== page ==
Musk is most definitely not a thin-skinned narcissistic chaos agent who wasted $44 billion and whose ego is driving his company into the ground. He’s a business mastermind who totally knows what he’s doing and you simpletons just can’t comprehend his supergenius.
Writing for The New Yorker, Alex Ross contemplates the life and times of Hildegard of Bingen, including her influence on modern composers and musicians.
Contemporary female composers have often saluted Hildegard as the one who blazed a difficult path. A memorable ceremony took place in 1993, at CBGB, the venerable arena of rock aggression. A quartet of New York composers — Eve Beglarian, Kitty Brazelton, Elaine Kaplinsky, and Mary Jane Leach — walked through the venue draped in black, holding candles and singing Hildegard antiphons. Subsequent generations have paid their respects, albeit in ways that might well have baffled the honoree. Lingua Ignota, an experimental-pop project launched by the multidisciplinary artist Kristin Hayter, takes its name from Hildegard’s “unknown tongue” and channels her spirit through darkly vengeful chants that unfurl before walls of noise. The Australian American singer-composer Jane Sheldon, by contrast, cherishes Hildegard’s regard for the divinity of nature. For an installation in a former timber mill in Tasmania, Sheldon is writing a composition based on Hildegard’s “O nobilissima viriditas,” which begins with the lines “O noblest green viridity / you who are rooted in the sun.”
Via Alissa Wilkinson.
On February 7, LeBron James passed Kareem Abdul-Jabbar’s 38,387 points to become the NBA’s all-time leading scorer. In response, Abdul-Jabbar wrote this beautiful article.
Whenever a sports record is broken — including mine — it’s a time for celebration. It means someone has pushed the boundaries of what we thought was possible to a whole new level. And when one person climbs higher than the last person, we all feel like we are capable of being more.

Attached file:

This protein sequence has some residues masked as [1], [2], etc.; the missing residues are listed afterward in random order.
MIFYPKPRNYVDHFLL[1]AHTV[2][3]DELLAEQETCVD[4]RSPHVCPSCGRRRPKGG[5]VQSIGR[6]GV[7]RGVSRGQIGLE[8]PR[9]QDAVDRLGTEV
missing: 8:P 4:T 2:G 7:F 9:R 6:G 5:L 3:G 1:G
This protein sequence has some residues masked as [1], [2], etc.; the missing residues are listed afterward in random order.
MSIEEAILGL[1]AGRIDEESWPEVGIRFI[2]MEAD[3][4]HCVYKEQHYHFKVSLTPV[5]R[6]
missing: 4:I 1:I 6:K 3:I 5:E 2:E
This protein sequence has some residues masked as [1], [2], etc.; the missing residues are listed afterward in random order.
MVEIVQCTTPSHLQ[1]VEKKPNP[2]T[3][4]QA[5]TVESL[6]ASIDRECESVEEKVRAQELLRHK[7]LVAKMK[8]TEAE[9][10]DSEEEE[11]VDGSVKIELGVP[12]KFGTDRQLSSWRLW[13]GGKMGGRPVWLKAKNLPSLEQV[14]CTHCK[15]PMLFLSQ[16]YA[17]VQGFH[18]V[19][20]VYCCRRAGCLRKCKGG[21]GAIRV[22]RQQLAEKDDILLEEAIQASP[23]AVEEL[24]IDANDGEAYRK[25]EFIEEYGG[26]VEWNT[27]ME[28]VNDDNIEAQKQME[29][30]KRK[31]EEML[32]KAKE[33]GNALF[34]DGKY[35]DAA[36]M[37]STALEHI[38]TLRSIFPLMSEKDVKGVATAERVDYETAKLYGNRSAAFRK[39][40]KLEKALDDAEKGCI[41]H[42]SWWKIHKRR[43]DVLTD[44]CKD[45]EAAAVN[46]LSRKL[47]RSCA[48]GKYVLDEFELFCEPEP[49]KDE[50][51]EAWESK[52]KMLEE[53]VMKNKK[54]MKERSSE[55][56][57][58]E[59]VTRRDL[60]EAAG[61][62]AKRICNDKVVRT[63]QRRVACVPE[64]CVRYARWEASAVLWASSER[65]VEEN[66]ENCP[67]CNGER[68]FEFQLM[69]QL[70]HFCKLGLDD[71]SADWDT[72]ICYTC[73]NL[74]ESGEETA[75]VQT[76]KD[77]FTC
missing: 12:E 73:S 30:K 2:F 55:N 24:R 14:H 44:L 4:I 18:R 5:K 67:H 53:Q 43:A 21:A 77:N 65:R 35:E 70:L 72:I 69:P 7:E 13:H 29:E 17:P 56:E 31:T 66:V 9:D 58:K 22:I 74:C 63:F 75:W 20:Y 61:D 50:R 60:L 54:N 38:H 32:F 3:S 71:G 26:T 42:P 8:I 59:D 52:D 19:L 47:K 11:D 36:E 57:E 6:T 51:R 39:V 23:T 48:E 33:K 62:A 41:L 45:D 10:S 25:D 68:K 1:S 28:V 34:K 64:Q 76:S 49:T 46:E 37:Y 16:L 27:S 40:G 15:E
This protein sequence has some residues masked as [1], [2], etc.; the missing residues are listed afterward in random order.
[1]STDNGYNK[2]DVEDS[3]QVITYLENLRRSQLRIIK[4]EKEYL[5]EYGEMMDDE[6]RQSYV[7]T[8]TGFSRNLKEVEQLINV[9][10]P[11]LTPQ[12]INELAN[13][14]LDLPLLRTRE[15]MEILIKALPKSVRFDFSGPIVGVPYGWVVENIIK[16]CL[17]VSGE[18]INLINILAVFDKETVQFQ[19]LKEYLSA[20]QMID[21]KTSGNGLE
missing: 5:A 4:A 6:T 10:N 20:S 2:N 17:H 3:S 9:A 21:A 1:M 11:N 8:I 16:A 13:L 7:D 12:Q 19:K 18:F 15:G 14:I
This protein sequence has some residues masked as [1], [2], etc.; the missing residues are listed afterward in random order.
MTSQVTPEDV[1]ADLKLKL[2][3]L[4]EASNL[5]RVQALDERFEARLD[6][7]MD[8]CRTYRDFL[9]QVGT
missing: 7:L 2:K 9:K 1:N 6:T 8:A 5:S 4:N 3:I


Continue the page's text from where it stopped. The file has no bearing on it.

Via The Dispatch.
Finally, a word of warning: It might be cute when a grocery store robot escapes from its store. But it also brings us one step closer to the robopocalypse.
Customers at GIANT Food Stores are familiar with “Marty” the robot. The tall robotic assistant has been in stores since 2019 helping identify hazards such as spills and has gone viral for their googly eyes and “facial” expressions.
However, Marty’s job is mainly an indoor job, and rarely does he venture off on his own. Until now.
One Pennsylvania grocery shopper in the Lehigh Valley area posted a video showing Marty on the loose in a store parking lot before employees wrangled him back inside.
From the Blog
In this day and age of Netflix, Amazon Prime, Spotify et al., there’s still a case to be made for owning physical copies of your favorite movies, music, etc.
Streaming media is undeniably convenient, but the more we rely on Netflix et al. to access our cultural libraries… well, that’s not always going to end well. Case in point: Last year, HBO Max began removing numerous titles from its catalog including acclaimed originals like Westworld, simply so it could cut costs and take advantage of tax write-offs. In other words, profit was more important than maintaining cultural permanence — which should surprise exactly no one.
Earlier this month, I was digging through our storage room and came across a couple of totes filled with DVDs that I bought years ago, including a bunch of older martial arts films — which led to some fun viewings, which I subsequently chronicled in my Cultural Diet.